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Dextrocardia with Situs Inversus is a rare heart condition characterized by abnormal positioning of the heart. In this condition, the tip of the heart (apex) is positioned on the right side of the chest. Additionally, the position of the heart chambers as well as the visceral organs such as the liver and spleen is reversed (situs inversus). However, most affected individuals can live a normal life without associated symptoms or disability.
Electrocardiography reveals an inversion of the electrical waves from the heart and is the diagnostic measure of choice.
Dextrocardia with Situs Inversus, a rare condition that is present at birth, is transmitted by autosomal recessive genes. The primitive loop in the embryo moves into the reverse direction of its normal position during fetal development, causing displacement of organs.
Human traits including the classic genetic disorders are the product of the interaction of two genes for that condition, one received from the father and one from the mother. In recessive disorders, the condition does not appear unless a person inherits the same defective gene for the same trait from each parent. If an individual receives one normal gene and one gene for the disease, the person will be a carrier for the disease, but usually will not show symptoms. The risk of transmitting the disease to the children of a couple, both of whom are carriers for a recessive disorder, is 25 percent. Fifty percent of their children risk being carriers of the disease, but generally will not show symptoms of the disorder. Twenty-five percent of their children may receive both normal genes, one from each parent, and will be genetically normal (for that particular trait). The risk is the same for each pregnancy.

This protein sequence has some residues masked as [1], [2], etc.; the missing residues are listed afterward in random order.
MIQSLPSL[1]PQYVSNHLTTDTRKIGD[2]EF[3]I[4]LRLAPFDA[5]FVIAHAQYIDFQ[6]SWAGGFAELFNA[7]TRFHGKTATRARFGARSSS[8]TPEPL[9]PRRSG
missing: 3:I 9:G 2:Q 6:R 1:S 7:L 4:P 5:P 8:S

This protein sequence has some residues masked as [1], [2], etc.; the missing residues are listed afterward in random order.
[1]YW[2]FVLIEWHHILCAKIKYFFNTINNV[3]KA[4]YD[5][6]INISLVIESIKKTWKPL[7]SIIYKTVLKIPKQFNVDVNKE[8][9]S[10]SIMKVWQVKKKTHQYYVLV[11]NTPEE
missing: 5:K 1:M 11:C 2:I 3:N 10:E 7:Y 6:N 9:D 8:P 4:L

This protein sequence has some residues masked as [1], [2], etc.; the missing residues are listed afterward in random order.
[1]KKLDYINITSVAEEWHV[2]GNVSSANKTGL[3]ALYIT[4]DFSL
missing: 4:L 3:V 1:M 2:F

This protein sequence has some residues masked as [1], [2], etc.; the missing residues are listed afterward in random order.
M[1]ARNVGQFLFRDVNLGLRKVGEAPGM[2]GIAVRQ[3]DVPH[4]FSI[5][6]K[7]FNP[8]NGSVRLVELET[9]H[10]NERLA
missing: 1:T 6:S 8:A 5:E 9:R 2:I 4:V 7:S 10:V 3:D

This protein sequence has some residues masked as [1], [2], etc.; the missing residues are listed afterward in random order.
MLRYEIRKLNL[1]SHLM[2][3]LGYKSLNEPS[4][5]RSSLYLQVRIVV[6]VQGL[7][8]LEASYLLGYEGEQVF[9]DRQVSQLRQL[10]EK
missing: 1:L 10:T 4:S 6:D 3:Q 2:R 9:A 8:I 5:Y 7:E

Dextrocardia with Situs Inversus is present at birth. The condition affects males and females in equal numbers.
Dextroversion of the heart means that the location of the heart is abnormally positioned in the right half of the chest. The left ventricle remains on the left, but lies in front of the right ventricle. The heart is rotated to the right. The waves representing the heart beat on the electrocardiogram will indicate an abnormality.
Dextroposition of the heart is a displacement of the heart to the right. It is usually caused by acquired disease of the lungs, the membrane around the lungs (pleura), or diaphragm. The electrocardiogram is usually normal.
Kartagener Syndrome is a combination of Dextrocardia with chronic dilatation of the bronchi, difficulty breathing, recurrent respiratory infection (bronchiectasis) and infection of the sinuses (sinusitis). Clubbed fingers and bluish discoloration of the skin (cyanosis) may also be present.
Treatment of Dextrocardia with Situs Inversus is symptomatic and supportive when needed. In most cases, affected individuals can live a normal life without any symptoms or discomfort. If the condition is associated with other more serious heart malformations, the prognosis and treatment will vary. Genetic counseling may be helpful for affected families.
Information on current clinical trials is posted on the Internet at www.clinicaltrials.gov. All studies receiving U.S. government funding, and some supported by private industry, are posted on this government web site.
For information about clinical trials being conducted at the NIH Clinical Center in Bethesda, MD, contact the NIH Patient Recruitment Office:
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For information about clinical trials sponsored by private sources, contact:
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Report last updated: 2007/08/08 00:00:00 GMT+0